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Unveiling hydrogen's role in life's early energy mechanisms
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Unveiling hydrogen's role in life's early energy mechanisms
by Robert Schreiber
Berlin, Germany (SPX) Mar 25, 2024

A study reveals that hydrogen gas, known as a modern clean fuel, was also a fundamental energy source at the dawn of life nearly 4 billion years ago. This discovery underscores hydrogen's longstanding significance in both ancient biological processes and its potential in future sustainable energy solutions.

Hydrothermal vents, releasing hydrogen in the deep sea, provided the early Earth's life forms with the necessary energy through the chemical reaction of hydrogen with carbon dioxide. This mechanism, essential for the synthesis of life's molecules, allowed the first cells to thrive in complete darkness in eerie, life-originating settings such as deep-sea vents and subterranean rock formations.

The study, published in the Proceedings of the National Academy of Sciences (PNAS), was led by William F. Martin of the University of Dusseldorf and Martina Preiner of the Max Planck Institute for Terrestrial Microbiology, with international collaboration.

It introduces a novel understanding of how the earliest cells utilized hydrogen for energy before the advent of complex enzymes and metabolic pathways. Specifically, it details a process known as electron bifurcation, where cells distribute electrons from hydrogen through two different paths, a mechanism discovered only a decade and a half ago by Wolfgang Buckel and Rolf Thauer.

Remarkably, at a pH of 8.5, typical for naturally alkaline hydrothermal vents, this study reveals that no proteins are needed for the initial stages of this process. Hydrogen molecules directly interact with iron surfaces, facilitating the transfer of electrons to an ancient biological electron carrier, ferredoxin, without the requirement of complex proteins.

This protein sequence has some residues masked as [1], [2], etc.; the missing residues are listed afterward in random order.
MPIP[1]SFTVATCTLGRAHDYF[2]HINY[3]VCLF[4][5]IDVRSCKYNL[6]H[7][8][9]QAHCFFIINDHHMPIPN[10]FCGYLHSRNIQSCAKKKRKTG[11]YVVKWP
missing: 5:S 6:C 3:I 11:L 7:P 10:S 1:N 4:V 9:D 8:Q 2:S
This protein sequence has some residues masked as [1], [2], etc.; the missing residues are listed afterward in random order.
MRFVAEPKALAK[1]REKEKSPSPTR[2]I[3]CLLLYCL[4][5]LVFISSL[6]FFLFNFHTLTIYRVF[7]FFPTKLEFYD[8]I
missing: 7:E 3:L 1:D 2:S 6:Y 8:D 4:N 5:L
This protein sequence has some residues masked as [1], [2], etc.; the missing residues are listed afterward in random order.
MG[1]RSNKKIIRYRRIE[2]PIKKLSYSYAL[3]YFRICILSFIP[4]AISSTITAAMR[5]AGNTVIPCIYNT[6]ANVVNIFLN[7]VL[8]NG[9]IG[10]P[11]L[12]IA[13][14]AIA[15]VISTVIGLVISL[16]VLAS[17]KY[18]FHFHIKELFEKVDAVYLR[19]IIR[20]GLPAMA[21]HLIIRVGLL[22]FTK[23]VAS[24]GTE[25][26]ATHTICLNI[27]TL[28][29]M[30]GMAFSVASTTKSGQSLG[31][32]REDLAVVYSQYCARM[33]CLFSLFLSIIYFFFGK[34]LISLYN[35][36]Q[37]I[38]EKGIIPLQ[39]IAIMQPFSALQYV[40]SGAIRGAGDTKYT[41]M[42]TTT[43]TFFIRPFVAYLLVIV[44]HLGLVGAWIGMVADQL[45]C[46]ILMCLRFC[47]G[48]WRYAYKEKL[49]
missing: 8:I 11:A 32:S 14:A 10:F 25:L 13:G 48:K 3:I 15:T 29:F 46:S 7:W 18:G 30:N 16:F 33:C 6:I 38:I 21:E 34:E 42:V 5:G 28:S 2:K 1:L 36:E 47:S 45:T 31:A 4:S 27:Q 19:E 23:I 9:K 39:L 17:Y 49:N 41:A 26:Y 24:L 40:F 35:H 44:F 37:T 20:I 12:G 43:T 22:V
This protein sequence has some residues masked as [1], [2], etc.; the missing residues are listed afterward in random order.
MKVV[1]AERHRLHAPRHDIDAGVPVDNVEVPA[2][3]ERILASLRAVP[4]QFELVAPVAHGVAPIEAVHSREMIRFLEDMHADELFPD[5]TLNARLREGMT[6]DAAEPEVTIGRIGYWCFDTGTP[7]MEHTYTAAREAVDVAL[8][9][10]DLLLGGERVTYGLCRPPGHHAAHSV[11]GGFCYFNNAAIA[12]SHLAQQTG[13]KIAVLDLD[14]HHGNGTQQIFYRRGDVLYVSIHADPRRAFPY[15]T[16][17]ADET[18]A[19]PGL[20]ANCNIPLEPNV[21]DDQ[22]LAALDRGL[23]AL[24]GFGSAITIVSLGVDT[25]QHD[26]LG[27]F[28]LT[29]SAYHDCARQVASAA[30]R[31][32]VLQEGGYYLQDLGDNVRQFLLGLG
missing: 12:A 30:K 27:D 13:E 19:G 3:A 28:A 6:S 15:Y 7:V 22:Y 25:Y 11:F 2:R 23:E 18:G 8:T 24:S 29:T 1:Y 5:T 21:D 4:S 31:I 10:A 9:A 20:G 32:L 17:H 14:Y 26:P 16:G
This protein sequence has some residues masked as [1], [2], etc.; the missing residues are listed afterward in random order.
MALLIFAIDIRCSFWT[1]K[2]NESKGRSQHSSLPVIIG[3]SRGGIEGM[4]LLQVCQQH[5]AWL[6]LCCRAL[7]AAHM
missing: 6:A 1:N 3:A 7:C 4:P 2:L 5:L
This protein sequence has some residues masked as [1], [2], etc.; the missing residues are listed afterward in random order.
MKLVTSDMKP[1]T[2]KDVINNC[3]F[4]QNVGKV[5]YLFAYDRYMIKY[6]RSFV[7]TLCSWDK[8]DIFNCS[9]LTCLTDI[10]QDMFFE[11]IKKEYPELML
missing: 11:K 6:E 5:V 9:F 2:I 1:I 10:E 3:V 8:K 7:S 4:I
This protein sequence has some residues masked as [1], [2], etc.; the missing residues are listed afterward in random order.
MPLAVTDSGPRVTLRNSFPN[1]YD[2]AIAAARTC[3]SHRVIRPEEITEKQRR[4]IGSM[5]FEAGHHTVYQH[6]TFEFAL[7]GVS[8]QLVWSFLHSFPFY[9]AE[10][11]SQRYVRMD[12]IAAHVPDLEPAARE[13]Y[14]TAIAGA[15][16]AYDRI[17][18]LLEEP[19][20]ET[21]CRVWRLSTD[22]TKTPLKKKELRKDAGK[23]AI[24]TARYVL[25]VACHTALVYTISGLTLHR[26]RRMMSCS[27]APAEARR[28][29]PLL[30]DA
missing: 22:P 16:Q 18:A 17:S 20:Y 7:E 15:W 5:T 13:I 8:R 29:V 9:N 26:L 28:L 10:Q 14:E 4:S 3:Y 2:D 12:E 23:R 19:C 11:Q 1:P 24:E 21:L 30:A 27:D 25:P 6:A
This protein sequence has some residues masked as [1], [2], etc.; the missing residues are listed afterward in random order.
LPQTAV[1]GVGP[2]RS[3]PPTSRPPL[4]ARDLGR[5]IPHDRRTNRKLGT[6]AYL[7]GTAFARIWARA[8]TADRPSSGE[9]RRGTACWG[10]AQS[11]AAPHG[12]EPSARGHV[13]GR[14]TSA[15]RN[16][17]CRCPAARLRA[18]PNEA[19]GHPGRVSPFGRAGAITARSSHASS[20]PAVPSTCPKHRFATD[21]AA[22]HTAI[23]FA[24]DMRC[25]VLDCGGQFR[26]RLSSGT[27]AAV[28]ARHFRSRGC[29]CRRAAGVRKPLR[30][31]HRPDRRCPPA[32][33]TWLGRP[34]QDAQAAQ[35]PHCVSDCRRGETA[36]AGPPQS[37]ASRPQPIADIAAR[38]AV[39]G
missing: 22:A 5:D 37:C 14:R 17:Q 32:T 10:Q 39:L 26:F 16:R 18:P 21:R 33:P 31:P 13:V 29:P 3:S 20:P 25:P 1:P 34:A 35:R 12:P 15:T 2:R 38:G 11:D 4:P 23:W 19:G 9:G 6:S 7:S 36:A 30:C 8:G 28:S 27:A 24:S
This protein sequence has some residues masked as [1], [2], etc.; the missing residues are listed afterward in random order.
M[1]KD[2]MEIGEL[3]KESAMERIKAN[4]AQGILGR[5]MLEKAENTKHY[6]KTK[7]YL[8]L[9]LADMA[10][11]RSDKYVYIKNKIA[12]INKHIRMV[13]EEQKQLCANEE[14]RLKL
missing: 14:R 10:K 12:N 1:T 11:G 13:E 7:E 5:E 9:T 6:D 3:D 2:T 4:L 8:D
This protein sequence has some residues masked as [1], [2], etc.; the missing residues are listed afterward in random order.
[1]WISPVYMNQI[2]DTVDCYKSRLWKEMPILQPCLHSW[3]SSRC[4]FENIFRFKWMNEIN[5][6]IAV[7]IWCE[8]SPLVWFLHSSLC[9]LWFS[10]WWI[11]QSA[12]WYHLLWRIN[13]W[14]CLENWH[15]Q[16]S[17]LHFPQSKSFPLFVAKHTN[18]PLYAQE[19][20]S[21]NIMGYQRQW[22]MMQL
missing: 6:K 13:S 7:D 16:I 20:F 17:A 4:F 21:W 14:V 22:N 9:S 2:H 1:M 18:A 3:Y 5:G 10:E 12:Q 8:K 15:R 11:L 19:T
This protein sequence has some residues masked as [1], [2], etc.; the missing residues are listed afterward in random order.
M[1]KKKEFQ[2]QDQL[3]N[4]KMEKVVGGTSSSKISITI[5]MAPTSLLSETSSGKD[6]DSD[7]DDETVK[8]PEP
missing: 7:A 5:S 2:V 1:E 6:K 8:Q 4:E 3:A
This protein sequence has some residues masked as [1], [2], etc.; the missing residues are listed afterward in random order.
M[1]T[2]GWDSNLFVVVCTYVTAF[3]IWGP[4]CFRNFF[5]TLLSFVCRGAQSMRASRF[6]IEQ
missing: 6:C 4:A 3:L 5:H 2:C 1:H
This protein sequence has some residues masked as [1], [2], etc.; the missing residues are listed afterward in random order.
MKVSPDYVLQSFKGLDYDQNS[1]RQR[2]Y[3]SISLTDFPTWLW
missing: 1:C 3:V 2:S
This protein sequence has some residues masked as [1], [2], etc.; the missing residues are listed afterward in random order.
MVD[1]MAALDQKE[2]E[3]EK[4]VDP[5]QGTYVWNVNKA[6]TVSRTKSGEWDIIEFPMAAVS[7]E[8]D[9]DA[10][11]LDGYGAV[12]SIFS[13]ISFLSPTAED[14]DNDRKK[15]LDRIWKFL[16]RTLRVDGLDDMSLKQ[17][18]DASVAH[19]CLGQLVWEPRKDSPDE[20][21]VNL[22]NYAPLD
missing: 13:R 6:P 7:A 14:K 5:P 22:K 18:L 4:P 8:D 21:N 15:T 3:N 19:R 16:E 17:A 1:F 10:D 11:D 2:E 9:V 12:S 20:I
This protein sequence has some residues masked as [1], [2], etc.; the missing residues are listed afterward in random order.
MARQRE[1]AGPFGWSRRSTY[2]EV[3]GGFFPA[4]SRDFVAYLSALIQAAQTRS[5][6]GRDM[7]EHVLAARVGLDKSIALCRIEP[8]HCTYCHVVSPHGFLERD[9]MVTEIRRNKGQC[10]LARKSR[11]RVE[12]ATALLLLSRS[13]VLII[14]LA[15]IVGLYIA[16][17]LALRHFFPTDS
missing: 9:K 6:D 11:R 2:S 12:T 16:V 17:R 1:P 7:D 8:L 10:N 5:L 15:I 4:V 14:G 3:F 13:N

This insight into the pre-enzymatic use of hydrogen at life's inception not only provides a simpler explanation for the energy transactions in the earliest life forms but also emphasizes the role of metals and environmental hydrogen production in these primordial processes. The research highlights the unique conditions of hydrothermal vents that were conducive to life's emergence, with the interaction of water and iron-rich minerals naturally producing hydrogen.

The discovery that iron, under the conditions found in specific hydrothermal vents, could facilitate the upward movement of electrons to ferredoxin opens new doors to understanding the origins of life. This aligns with theories that life began in such alkaline hydrothermal vent environments, offering a tangible link between the chemistry of the early Earth and the metabolic processes observed in contemporary microbes.

This research not only fills a crucial gap in our comprehension of life's origins but also demonstrates the enduring relevance of hydrogen as an energy source, from the earliest cells on Earth to future green technologies.

Research Report:Ferredoxin reduction by hydrogen with iron functions as an evolutionary precursor of flavin-based electron bifurcation

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